Responses to "Excluding Religion"

(Prawfsblawg alum) Nelson Tebbe's new paper, "Excluding Religion", is well worth a read.  As are, I hope, the responses to the paper that Tom Berg, Steve Smith, and I have posted at the University of Pennsylvania Law Review's "PENNumbra" site.  Here's the abstract for my own response (available here):

In a thorough and thoughtful article, Excluding Religion, Prof. Nelson Tebbe asks "whether the government may select religious entities for exclusion from its support programs?" and concludes that, sometimes, it may. "The government," he contends, "need not remain neutral toward religion in its support programs[.]"

In this short response to Tebbe's paper, I first suggest that the reasons Tebbe offers for such exclusion - including "promoting equal citizenship for members of minority faiths . . . , fostering community concord, [and] respecting taxpayers' freedom of conscience", are not particularly strong. Next, I turn to the various "limits" that Tebbe imposes on his permissible-exclusion claim, and attempt to show that, in fact, these limits fit uneasily with the claim they constrain. The aim of this attempt is not to cheer state efforts to - in Tebbe's words - "shape the content of citizens' beliefs through government speech and other means," but instead to warn that the inevitability of such efforts poses a real threat to religious freedom, one that is not likely to be repelled with assurances that the state must act nonpreferentially, or must act with a secular purpose, or must not make theological judgments. If we believe, as Tebbe and I do, that there should be limits on the power, and on the ambition, of governments when it comes to the content of citizens' commitments and the objects of their loyalty, it is essential that we think hard not only about the location of these limits, but also about the reasons for them and the worth of what it is that they protect.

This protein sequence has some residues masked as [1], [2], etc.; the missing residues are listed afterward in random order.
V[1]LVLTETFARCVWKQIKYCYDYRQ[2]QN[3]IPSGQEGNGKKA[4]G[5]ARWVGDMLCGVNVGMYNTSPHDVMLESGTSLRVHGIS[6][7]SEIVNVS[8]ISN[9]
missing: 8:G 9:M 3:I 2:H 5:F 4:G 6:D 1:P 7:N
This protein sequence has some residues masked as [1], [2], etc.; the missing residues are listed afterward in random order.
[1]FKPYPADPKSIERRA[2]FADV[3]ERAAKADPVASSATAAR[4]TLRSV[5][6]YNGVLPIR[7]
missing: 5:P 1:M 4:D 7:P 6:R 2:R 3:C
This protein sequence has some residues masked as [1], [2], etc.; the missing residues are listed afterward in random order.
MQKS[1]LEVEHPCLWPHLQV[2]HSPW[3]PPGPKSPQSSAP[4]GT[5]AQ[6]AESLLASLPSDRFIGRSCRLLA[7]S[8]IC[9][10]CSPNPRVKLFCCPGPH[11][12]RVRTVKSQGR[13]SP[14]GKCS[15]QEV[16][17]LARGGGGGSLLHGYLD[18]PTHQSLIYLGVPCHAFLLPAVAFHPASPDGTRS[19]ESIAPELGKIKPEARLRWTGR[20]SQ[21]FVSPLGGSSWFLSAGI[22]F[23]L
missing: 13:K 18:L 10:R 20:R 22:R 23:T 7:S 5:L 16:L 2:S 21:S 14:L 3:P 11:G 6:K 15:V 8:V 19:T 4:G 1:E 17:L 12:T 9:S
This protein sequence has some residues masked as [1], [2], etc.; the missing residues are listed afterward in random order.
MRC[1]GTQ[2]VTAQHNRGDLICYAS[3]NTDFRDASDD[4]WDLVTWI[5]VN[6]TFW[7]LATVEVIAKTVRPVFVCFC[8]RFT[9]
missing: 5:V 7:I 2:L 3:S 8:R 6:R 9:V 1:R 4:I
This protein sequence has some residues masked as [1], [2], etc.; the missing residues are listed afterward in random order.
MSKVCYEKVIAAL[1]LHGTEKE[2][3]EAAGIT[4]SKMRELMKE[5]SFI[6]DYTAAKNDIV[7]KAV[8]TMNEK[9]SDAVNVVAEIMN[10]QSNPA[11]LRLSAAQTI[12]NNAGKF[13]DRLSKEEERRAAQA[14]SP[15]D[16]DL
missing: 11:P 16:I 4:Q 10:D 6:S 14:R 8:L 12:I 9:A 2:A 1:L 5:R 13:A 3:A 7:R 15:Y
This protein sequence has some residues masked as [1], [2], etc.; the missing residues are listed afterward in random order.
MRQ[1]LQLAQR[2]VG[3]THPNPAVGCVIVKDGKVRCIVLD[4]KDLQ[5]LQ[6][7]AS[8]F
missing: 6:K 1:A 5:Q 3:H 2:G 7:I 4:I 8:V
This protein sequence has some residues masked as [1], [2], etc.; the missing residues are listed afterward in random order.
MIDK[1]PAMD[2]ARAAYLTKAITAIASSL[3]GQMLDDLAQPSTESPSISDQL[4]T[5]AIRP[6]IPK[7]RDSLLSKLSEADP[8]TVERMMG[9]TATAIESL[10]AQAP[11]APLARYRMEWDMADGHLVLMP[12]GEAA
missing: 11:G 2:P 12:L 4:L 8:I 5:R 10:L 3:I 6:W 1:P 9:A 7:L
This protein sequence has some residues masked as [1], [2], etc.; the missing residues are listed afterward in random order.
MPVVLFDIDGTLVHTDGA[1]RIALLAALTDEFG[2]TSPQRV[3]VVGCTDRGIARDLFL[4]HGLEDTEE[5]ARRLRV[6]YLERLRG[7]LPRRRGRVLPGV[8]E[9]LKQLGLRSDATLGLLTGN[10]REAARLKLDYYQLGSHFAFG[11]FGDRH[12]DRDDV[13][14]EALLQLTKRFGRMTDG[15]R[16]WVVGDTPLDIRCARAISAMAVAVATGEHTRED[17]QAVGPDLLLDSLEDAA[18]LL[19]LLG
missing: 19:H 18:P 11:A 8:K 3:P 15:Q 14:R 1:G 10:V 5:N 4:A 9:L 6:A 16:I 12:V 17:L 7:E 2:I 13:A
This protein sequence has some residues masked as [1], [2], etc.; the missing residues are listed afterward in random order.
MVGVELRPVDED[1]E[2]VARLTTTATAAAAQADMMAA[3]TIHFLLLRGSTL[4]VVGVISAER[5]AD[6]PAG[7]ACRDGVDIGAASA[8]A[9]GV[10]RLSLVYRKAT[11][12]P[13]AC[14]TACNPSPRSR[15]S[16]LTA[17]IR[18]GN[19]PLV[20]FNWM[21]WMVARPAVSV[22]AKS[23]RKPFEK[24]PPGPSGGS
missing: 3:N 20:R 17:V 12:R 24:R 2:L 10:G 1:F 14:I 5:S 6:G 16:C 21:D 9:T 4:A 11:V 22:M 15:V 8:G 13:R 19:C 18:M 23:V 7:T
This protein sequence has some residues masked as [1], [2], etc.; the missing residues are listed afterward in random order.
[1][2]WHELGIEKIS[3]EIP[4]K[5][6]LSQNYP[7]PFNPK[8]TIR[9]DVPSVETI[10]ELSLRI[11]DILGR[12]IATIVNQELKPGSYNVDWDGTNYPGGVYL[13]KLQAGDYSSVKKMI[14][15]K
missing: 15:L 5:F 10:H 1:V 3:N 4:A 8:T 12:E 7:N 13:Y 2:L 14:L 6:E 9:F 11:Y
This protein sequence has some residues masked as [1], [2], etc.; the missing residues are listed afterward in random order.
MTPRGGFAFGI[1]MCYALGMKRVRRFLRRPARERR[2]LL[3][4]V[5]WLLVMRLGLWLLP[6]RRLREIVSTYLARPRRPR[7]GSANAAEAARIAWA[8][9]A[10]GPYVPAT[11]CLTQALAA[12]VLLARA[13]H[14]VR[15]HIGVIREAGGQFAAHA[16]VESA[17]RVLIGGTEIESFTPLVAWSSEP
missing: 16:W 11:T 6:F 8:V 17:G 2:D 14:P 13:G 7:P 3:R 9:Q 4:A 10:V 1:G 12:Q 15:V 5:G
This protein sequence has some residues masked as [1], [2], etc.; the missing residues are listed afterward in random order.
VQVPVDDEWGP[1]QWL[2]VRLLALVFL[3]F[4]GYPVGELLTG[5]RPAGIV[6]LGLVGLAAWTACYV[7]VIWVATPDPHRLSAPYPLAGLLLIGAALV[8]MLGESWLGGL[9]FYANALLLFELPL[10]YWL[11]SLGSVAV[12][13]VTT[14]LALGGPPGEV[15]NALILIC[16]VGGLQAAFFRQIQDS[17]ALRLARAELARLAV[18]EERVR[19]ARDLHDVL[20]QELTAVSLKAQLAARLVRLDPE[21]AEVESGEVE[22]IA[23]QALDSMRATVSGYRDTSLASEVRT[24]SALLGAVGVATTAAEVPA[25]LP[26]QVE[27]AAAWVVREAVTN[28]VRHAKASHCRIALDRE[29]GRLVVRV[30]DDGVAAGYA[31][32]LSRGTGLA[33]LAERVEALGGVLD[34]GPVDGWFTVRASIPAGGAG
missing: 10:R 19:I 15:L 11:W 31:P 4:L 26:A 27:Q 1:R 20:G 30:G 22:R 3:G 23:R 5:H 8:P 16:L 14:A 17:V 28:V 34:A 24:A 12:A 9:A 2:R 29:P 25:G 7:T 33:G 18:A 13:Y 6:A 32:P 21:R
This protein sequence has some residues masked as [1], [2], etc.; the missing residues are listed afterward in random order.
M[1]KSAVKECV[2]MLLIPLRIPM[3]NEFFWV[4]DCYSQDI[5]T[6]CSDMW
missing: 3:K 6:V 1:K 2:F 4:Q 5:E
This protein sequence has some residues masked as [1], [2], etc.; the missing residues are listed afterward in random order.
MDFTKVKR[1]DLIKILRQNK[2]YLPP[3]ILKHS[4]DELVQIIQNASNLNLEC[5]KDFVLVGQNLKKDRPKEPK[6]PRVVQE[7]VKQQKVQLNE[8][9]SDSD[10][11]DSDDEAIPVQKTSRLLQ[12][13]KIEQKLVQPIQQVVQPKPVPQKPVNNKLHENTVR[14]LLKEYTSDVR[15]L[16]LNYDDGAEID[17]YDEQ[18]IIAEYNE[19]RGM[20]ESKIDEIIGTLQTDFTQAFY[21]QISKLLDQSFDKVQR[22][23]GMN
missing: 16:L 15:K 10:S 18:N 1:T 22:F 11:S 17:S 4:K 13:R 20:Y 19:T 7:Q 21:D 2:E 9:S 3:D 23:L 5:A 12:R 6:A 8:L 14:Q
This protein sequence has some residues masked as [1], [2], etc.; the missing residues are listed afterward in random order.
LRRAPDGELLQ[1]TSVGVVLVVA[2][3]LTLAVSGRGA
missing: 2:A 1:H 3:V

Posted by Rick Garnett on December 1, 2008 at 10:52 AM in Religion | Permalink | Comments (0) | TrackBack

Wednesday, November 26, 2008

Prof. Stone, Prop. 8, and church-state separation